As a cultural commentator, though, I always wonder if the poets really are yapping to get out from behind the fence. Yes, I imagine that many poets feel a certain amount of frustration at not being able to make a living selling books of poetry, and a certain amount of frustration—or anxiety—at knowing that our work will reach only a small audience. That’s a real frustration. On the other hand, the M.F.A. system, whatever its faults, has created a thriving, self-sufficient economy, one that allows many, many writers to have time to write, and also provides them with an engaged, literate audience. In a way the whole world reminds me of ants in a sugar bowl—have you ever seen that? Once they get in, they industriously build a series of ant hills out of sugar, delighted to be in the bowl and have all that sweetness at their disposal. They can’t get back out, and yes, they’re separated from the other foods by the walls of the bowl, but why should they complain? They’re in a bowl of sugar.

DB: Your ants remind me of Thoreau’s ants. For him they’re a figure of great industry and selfless contribution. Less delight than devotion and habit, I think. And the work of survival.

MO’R: Yes, absolutely. I don’t mean to suggest anything frivolous by my metaphor—ants have a tremendous sense of industry, and I consider the work poets do to be a true contribution to our society. In fact, it seems to me that poetry actually is more necessary and more relevant than ever, given our nation’s political and social woes, and our age’s distractibility. For one thing, the Internet is a wonderful platform for making poetry more accessible to curious readers—and it’s also the one medium that can fluidly unify the spoken and the written tradition.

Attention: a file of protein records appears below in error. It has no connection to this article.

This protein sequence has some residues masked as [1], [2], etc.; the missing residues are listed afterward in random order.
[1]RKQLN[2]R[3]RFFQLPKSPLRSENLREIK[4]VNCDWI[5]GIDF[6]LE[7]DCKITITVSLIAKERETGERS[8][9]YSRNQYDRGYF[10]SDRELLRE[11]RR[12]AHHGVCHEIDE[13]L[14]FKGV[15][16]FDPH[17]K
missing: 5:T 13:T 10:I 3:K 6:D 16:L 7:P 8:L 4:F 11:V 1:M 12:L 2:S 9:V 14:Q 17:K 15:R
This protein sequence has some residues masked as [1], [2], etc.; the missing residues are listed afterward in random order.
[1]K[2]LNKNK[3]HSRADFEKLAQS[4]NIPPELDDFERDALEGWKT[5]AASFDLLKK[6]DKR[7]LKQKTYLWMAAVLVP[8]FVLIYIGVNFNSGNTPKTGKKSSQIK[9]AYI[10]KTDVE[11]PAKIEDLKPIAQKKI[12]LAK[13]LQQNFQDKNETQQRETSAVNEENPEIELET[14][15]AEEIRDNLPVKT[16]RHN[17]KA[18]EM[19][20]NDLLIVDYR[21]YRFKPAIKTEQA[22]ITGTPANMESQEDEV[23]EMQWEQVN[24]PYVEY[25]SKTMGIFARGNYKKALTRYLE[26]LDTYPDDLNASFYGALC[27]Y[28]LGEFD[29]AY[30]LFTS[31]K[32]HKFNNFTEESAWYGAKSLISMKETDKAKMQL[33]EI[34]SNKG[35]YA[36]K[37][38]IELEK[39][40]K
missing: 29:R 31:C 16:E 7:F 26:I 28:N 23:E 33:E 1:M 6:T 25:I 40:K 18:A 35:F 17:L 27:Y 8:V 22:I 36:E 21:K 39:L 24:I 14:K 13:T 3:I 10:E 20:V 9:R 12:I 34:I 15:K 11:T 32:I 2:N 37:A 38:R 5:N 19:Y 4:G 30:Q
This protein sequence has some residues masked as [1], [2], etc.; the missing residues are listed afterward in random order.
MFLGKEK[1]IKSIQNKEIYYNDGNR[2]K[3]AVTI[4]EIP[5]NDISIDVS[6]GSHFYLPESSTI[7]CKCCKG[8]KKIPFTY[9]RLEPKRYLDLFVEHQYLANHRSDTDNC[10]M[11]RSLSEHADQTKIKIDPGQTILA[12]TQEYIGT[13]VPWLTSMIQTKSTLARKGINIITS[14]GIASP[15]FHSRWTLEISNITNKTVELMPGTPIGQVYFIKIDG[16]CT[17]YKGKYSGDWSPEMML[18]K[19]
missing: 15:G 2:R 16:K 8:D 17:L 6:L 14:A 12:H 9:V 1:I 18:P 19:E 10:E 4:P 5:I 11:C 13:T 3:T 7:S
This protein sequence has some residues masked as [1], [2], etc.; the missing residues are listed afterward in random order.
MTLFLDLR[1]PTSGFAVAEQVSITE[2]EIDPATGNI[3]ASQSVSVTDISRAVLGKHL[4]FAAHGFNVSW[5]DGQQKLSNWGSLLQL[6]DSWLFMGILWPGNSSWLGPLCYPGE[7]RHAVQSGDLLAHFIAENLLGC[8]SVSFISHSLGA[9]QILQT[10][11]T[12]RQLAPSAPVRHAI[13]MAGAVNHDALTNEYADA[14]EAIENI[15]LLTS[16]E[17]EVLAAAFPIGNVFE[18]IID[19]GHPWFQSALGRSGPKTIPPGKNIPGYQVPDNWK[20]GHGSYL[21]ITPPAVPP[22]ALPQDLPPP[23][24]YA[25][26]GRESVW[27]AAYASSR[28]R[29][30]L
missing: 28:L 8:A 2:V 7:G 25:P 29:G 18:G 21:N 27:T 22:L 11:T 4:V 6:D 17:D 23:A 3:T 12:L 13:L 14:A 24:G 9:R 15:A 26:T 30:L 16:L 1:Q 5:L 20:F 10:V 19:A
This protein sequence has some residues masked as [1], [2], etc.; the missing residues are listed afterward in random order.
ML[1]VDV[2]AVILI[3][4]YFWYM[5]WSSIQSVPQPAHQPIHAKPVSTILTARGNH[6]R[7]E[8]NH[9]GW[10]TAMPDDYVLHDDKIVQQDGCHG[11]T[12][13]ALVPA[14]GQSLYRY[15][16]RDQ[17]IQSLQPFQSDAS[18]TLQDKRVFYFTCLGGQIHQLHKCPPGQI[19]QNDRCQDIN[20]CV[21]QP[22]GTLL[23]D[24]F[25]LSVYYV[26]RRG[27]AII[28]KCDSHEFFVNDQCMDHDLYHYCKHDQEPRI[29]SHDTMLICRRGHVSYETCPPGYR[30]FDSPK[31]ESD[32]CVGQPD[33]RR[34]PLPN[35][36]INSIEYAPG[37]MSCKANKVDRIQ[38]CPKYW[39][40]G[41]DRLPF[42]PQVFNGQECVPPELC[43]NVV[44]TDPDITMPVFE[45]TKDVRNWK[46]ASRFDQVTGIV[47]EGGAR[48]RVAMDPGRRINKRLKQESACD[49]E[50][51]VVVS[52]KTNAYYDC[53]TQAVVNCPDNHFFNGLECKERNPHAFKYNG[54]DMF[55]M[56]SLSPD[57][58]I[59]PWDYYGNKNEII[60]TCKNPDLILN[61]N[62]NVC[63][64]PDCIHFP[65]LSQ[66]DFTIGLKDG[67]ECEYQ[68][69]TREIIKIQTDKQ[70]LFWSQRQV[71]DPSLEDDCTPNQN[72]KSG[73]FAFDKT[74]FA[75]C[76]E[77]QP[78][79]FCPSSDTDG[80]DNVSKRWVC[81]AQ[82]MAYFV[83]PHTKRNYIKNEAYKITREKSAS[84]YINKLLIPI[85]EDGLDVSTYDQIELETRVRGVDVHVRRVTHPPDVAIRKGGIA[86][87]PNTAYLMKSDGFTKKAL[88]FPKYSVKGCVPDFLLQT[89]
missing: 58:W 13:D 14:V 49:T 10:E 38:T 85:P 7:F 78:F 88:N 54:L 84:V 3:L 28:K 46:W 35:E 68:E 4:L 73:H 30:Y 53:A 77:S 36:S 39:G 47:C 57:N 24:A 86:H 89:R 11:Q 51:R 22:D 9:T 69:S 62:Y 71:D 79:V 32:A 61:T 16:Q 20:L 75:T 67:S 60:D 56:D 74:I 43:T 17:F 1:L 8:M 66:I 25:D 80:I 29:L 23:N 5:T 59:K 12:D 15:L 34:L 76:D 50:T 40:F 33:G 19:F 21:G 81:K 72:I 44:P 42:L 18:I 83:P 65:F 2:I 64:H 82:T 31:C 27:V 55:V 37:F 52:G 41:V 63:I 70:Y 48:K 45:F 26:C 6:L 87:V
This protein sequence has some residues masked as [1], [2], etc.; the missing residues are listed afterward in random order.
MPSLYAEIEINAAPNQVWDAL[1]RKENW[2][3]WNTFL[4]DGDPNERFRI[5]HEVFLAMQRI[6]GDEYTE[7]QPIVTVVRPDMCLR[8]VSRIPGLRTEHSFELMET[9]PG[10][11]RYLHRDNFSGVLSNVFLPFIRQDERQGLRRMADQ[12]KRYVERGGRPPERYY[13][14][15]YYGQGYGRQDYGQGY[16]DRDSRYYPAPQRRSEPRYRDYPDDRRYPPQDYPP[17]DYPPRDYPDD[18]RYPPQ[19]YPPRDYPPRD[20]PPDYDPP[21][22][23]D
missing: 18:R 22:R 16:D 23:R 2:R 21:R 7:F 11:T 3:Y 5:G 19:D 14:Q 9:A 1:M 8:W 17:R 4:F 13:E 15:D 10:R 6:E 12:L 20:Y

DB: That’s the open secret of Slate, isn’t it? As an Internet magazine, it presents work that is both immediately and hugely accessible; and more so, it is all open to active reply. You invite a forum of response. News and opinion as engagement rather than as mere reception. Do you see a similar kind of development or future for online poetry? Do you see any perils there?

MO’R: I’ve been wondering about this recently. Is there any way to make a home for poems online that is different from their home in a book? I don’t think we know yet. I mean, is there a way to write poetry that draws on the visual and the aural, that uses the flexibility of the medium—poems designed for the Internet rather than simply poems reproduced on the Internet? The peril of such a question is that it belittles, in some way, the purity of the form itself. Black print on a white page has served literature well for a long time. But I do believe poets should be open—and curious—about how the Internet might change things, offering a folk culture of its own.